Shimizu, Eiji The University of Tokushima
tumor suppressor gene
Lung cancer is the most common cause of cancer death in Japanese males, the incidence having increased markedly in recent years. Carcinogen exposure such as to tobacco-smoke and air pollution are associated with the probability of developing lung cancer. Aquired somatic mutations play an important role in the pathogenesis of environmentally induced lung cancers. Cytogenetic and molecular analysis of lung tumors has made it possible to examine this hypothesis and to search for candidate genes that may be targeted by chronic exposure to these carcinogens. Early studies implicate several distinct chromosomal loci (3p, 9p, 13q, 17p, and others) and suggest sequential genetic events occur during the initiation and progression of lung carcinogenesis. Several suppressor genes including Rb (13q), P53 (17p), and P16 (9p) have been identified and cloned at these chromosomal loci. The identification of putative tumor suppressor gene at chromosome 3p is still under work. Understanding the interaction of P53, RB, cyclins, and protein kinase inhibitors including P16 will be essential to the development of the next generation of diagnostic and therapeutic studies for lung cancer.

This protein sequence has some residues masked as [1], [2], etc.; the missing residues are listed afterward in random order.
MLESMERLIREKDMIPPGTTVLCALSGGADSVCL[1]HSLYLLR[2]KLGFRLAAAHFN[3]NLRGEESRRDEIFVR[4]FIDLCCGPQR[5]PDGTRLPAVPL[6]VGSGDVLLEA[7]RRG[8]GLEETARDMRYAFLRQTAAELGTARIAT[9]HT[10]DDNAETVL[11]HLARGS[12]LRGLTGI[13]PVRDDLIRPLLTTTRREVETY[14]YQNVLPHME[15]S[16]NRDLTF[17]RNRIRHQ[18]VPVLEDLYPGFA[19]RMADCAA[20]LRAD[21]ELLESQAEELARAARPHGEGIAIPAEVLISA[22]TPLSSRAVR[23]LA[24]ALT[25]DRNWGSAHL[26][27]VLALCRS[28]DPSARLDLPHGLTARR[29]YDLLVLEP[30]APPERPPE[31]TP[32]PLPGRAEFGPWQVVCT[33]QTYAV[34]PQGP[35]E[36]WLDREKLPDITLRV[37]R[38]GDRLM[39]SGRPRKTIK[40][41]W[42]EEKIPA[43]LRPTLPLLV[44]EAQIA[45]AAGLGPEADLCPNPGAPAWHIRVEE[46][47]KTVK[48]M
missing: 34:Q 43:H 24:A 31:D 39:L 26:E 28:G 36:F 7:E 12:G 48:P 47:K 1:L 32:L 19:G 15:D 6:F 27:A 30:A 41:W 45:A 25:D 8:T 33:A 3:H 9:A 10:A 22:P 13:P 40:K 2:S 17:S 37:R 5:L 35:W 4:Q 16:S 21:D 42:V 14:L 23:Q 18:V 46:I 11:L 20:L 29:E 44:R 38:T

The Journal of Medical Investigation
The University of Tokushima School of Medicine
jmi_44_1-2_15.pdf 706 KB